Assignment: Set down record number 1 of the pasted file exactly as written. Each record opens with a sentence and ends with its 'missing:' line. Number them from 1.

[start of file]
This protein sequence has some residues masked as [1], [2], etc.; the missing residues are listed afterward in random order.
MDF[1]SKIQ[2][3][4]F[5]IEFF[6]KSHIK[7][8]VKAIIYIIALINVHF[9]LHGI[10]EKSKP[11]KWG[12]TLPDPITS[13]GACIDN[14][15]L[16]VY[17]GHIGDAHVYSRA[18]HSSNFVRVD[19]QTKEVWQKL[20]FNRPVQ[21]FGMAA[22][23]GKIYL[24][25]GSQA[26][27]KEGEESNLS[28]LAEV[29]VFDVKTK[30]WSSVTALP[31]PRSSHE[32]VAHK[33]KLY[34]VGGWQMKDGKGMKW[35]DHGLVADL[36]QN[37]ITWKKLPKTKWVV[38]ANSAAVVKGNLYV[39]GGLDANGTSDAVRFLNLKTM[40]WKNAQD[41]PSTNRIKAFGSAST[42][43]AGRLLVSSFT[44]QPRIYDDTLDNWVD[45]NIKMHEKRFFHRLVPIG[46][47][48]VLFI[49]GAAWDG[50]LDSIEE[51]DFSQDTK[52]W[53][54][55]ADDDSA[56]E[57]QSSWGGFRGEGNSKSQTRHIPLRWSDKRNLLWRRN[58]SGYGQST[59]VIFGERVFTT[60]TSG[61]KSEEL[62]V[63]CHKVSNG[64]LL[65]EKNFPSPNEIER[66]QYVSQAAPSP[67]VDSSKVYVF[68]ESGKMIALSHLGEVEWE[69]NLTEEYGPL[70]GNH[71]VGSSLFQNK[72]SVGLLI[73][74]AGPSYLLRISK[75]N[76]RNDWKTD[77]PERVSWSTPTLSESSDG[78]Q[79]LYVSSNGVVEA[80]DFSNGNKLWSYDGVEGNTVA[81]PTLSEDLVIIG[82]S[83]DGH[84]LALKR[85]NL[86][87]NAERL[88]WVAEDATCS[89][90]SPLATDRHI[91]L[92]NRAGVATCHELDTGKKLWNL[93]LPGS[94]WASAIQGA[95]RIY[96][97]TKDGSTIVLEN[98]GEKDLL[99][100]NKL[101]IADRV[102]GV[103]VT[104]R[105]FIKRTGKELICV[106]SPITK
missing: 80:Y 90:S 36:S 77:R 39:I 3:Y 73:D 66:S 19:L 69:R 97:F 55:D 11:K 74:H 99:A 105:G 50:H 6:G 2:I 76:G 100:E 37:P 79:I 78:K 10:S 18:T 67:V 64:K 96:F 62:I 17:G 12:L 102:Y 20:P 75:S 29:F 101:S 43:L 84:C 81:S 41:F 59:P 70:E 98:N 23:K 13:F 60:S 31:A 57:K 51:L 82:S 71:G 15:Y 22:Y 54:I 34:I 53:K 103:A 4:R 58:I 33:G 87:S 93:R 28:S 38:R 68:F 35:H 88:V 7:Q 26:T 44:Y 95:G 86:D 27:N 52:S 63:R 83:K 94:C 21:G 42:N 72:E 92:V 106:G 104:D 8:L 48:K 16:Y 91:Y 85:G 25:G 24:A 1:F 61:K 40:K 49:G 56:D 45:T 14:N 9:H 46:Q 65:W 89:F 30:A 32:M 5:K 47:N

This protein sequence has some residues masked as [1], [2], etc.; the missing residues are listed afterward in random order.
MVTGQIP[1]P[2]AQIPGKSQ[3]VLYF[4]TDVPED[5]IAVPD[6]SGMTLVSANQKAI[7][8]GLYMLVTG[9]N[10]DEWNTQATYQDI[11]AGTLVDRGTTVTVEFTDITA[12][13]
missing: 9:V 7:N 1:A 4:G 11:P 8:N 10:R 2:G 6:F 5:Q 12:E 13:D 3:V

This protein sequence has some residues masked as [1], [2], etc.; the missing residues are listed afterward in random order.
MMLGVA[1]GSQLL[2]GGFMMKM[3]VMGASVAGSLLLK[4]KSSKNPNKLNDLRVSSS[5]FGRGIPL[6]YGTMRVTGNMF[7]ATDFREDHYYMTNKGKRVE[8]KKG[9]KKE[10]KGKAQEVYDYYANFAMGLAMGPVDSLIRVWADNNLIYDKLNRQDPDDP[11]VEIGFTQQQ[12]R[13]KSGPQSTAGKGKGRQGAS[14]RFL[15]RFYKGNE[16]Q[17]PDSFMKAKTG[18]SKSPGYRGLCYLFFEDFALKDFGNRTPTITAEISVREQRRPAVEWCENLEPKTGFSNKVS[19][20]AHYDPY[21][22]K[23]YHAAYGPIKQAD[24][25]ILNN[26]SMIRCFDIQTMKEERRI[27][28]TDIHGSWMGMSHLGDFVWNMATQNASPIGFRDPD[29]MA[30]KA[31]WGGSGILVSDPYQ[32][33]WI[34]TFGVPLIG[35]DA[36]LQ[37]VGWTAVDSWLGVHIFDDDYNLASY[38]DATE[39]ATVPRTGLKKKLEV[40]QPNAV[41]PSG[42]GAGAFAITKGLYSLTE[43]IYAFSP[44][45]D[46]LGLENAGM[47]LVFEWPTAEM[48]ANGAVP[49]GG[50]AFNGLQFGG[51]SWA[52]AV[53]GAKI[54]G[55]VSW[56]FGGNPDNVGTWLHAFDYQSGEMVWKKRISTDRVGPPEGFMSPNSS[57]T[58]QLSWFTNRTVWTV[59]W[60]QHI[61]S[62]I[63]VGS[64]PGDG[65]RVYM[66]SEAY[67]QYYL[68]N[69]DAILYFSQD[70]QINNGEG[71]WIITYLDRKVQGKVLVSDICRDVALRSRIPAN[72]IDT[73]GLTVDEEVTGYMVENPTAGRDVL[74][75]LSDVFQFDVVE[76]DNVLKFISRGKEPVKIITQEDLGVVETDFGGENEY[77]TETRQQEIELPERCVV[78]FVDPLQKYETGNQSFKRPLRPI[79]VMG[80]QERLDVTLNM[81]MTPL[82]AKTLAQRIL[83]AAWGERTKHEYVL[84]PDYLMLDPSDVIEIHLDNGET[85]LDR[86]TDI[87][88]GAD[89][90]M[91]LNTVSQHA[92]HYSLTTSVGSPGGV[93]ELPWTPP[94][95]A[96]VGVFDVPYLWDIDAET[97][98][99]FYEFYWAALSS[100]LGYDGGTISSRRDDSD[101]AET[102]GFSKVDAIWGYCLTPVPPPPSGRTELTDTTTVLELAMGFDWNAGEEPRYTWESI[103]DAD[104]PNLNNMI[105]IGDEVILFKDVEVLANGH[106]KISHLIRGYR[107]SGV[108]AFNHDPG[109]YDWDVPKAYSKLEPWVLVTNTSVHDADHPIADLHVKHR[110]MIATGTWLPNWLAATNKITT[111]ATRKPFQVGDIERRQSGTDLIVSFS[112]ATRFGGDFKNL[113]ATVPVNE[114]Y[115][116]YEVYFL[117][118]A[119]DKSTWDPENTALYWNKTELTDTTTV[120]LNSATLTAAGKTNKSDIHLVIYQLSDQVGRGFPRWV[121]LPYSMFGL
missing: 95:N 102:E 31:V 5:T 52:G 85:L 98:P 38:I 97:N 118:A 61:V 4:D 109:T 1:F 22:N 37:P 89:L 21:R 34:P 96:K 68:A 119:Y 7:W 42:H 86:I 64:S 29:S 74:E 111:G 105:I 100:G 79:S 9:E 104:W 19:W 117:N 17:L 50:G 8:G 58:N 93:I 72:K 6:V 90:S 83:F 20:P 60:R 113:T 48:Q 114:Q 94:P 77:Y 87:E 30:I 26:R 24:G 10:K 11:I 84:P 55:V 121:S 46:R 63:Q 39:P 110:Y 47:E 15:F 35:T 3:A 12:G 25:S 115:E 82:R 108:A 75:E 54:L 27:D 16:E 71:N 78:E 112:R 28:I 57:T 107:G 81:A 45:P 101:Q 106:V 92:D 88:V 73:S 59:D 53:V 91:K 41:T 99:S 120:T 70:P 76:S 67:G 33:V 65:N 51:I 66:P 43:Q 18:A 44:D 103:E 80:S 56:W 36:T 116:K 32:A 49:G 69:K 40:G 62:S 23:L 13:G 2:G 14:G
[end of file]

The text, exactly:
This protein sequence has some residues masked as [1], [2], etc.; the missing residues are listed afterward in random order.
MDF[1]SKIQ[2][3][4]F[5]IEFF[6]KSHIK[7][8]VKAIIYIIALINVHF[9]LHGI[10]EKSKP[11]KWG[12]TLPDPITS[13]GACIDN[14][15]L[16]VY[17]GHIGDAHVYSRA[18]HSSNFVRVD[19]QTKEVWQKL[20]FNRPVQ[21]FGMAA[22][23]GKIYL[24][25]GSQA[26][27]KEGEESNLS[28]LAEV[29]VFDVKTK[30]WSSVTALP[31]PRSSHE[32]VAHK[33]KLY[34]VGGWQMKDGKGMKW[35]DHGLVADL[36]QN[37]ITWKKLPKTKWVV[38]ANSAAVVKGNLYV[39]GGLDANGTSDAVRFLNLKTM[40]WKNAQD[41]PSTNRIKAFGSAST[42][43]AGRLLVSSFT[44]QPRIYDDTLDNWVD[45]NIKMHEKRFFHRLVPIG[46][47][48]VLFI[49]GAAWDG[50]LDSIEE[51]DFSQDTK[52]W[53][54][55]ADDDSA[56]E[57]QSSWGGFRGEGNSKSQTRHIPLRWSDKRNLLWRRN[58]SGYGQST[59]VIFGERVFTT[60]TSG[61]KSEEL[62]V[63]CHKVSNG[64]LL[65]EKNFPSPNEIER[66]QYVSQAAPSP[67]VDSSKVYVF[68]ESGKMIALSHLGEVEWE[69]NLTEEYGPL[70]GNH[71]VGSSLFQNK[72]SVGLLI[73][74]AGPSYLLRISK[75]N[76]RNDWKTD[77]PERVSWSTPTLSESSDG[78]Q[79]LYVSSNGVVEA[80]DFSNGNKLWSYDGVEGNTVA[81]PTLSEDLVIIG[82]S[83]DGH[84]LALKR[85]NL[86][87]NAERL[88]WVAEDATCS[89][90]SPLATDRHI[91]L[92]NRAGVATCHELDTGKKLWNL[93]LPGS[94]WASAIQGA[95]RIY[96][97]TKDGSTIVLEN[98]GEKDLL[99][100]NKL[101]IADRV[102]GV[103]VT[104]R[105]FIKRTGKELICV[106]SPITK
missing: 80:Y 90:S 36:S 77:R 39:I 3:Y 73:D 66:S 19:L 69:R 97:F 55:D 11:K 74:H 99:A 105:G 50:H 6:G 2:I 76:G 100:E 37:P 79:I 78:K 10:S 18:T 67:V 64:K 96:F 62:I 17:G 12:L 102:Y 20:P 75:S 29:F 101:S 43:L 84:C 81:S 41:F 59:P 70:E 98:N 23:K 13:F 60:S 31:A 57:K 51:L 82:S 71:G 15:Y 22:Y 54:I 34:I 53:K 103:A 4:R 58:I 33:G 87:S 93:R 28:S 38:R 68:F 35:H 88:V 7:Q 26:T 44:Y 95:G 86:D 27:N 52:S 63:R 83:K 94:C 21:G 42:N 72:E 92:V 106:G 104:D 8:L 48:K 16:Y 91:Y 85:G 25:G 24:A 1:F 61:K 40:K 49:G 56:D 45:T 14:N 9:H 46:Q 65:W 89:F 30:A 32:M 5:K 47:N